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North Hall senior wrestler Damon Campbell utilized relentless self motivation to win state title, earn admission to Air Force
Damon Thompson
North Hall senior Damon Campbell wrestles in the area state duals finals on Jan. 30 at Cherokee Bluff High in Flowery Branch. Photo by Natalae La Douceur

Damon Campbell is thinking about others in everything he does. 

The state champion wrestler and North Hall High senior keeps his grades high to make his father Tracy proud. 

He was also constantly grinding on the wrestling mat to make a positive impact on his teammates. 

He also flips hamburgers at Dairy Queen to save up money and to be able to take his girlfriend out to dinner. 

“His empathy is a trait that is a strong trait of his,” North Hall wrestling coach David Nichols said. “His father’s always been very supportive and Damon is just a great kid.”

Rarely, is Campbell putting himself first. 

He doesn’t brag and has handled every bit of success since claiming the 145-pound state championship with grace and humility. 

His phone has been going non-stop since he took the individual state championship in Class 3A — likely his final time every wrestling competitively. 

For Campbell, it was more about the journey of becoming a cohesive unit with some of his best friends, en route to also earning a team state championship last month. 

The relationship was symbiotic as Campbell was part of a close wrestling community at North Hall. 

“My team has meant so much to me here at North Hall,” said Campbell, who has already been accepted to the Air Force Academy in Colorado Springs, Colorado. “The camaraderie is why I wanted to wrestle.”

Even though Campbell is utterly selfless, reluctant to say anything that would come across as braggadocious, he’s still elated to know he accomplished such a special moment: winning a state championship. 

What Campbell remembers most is looking around the Macon Centerplex, knowing that so many people (family, friends and church members) came to watch him compete three hours from home. 

Late at night on February 11, Campbell stepped to the mat and wrapped up a 3-1 victory against the same wrestler he faced at the Area championship. With only seconds left in the match, and the hard work complete, Campbell was able to get back to his feet with the realization setting in that 12 years of wrestling were going to be capped with a state championship.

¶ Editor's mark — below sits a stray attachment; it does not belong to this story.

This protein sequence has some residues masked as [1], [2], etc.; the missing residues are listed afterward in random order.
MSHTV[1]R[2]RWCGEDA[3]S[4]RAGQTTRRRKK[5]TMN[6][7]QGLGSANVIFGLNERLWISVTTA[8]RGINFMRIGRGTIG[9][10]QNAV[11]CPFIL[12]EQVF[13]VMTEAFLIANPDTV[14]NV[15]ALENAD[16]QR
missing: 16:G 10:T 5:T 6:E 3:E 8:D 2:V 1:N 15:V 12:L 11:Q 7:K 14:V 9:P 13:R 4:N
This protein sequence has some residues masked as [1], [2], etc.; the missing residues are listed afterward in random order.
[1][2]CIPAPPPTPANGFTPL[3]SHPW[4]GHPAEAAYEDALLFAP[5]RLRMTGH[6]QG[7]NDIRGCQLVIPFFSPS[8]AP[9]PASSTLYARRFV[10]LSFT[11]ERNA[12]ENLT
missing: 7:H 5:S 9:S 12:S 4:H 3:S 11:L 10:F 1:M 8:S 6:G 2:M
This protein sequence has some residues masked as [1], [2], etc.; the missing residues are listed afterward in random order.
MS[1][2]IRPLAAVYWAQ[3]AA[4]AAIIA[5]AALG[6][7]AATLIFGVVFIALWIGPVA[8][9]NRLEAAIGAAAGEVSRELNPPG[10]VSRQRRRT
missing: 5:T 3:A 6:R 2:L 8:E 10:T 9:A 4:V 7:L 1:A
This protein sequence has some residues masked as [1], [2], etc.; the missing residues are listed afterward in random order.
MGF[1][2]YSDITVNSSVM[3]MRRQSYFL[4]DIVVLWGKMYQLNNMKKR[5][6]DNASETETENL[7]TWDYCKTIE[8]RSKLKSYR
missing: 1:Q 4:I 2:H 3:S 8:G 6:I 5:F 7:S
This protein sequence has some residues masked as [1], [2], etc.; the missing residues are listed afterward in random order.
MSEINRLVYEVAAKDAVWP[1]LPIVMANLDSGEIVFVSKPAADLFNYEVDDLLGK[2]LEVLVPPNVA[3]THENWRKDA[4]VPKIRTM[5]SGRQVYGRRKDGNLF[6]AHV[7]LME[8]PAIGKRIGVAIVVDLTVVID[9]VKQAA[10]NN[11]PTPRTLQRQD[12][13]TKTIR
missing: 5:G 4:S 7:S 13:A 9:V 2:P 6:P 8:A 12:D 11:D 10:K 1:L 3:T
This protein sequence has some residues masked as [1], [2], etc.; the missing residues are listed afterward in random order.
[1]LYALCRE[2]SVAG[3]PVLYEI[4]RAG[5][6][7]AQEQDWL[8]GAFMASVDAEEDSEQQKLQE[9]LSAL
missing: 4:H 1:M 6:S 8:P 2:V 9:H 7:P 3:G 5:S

“It was a humbling experience,” Campbell said about winning the state title. “I couldn’t think of a better way of ending my wrestling career at North Hall.”

Nichols said Campbell, who is also a team captain for the North Hall soccer team, is just as good of a person as he is an athlete.

“Damon’s a great competitor and is an extremely athletic kid,” North Hall’s coach said. “And he’s got a winner’s mentality.”

Now that wrestling is finished, Campbell has the world at his finger tips with his appointment to attend Air Force. 

Just a year ago, North Hall’s state champion wrestler didn’t envision even going to college, even though he always maintained high grades. 

His plan was to become a police officer. 

“At the time, I didn’t even want to go to college,” said Campbell, who leaves for Air Force in June. “I was going to be a cop and live in Gainesville.”

Then Campbell and Nichols had a conversation that changed his future after a routine summer conditioning workout. 

Nichols knew that Campbell had strong leadership skills and wanted to help others.

Academic success was also working in Campbell’s favor. 

So, North Hall’s wrestling coach threw it out there that he should pursue attending one of the Service Academies. 

That stuck with Campbell and he started doing his own research. 

He said the first real step was getting his name to all of them and got the ball rolling in the application process. 

Slowly, he started checking off all the boxes and attending Air Force was really looking like a reality.

The final step was the nomination board meeting at the office of Rep. Doug Collins in Gainesville, along with a table of six Air Force colonels to handle Campbell’s review. 

“That’s the most nervous I’ve ever been in my life,” said Campbell, who remembers a worker outside giving him a Powerade to drink because he looked so wide-eyed before his interview. “I was sweating so bad before I went in there. But after it was over, I felt good about it.”

Then it became a waiting game. 

Until January 19. 

He remembers getting ready to leave work at Dairy Queen and glancing at his email, noticing he had a message from Air Force. 

Campbell decided to get home with his lunch before looking to see if it was good news or bad news. 

Once he got home, Campbell opened the message. 

It was the best news of his life. 

Campbell had officially been accepted to Air Force. 

“I remember I was sitting there crying with my cheeseburger,” Campbell said, recalling the moment like it just happened yesterday. “I was able to tell my father that night.”

Over the next couple days, Campbell was able to share the news with everyone about his future plans. 

Nichols was one who was especially proud of his senior wrestler. 

“Damon has done it all on his own,” Nichols said. “That’s something to be valued. I respect him so much for the hard work he’s put into getting into Air Force.”

And now that Campbell has a military future, his plan is to eventually become a pilot. 

This is all something that started from hard work and casual conversations in the wrestling room at North Hall for Campbell.

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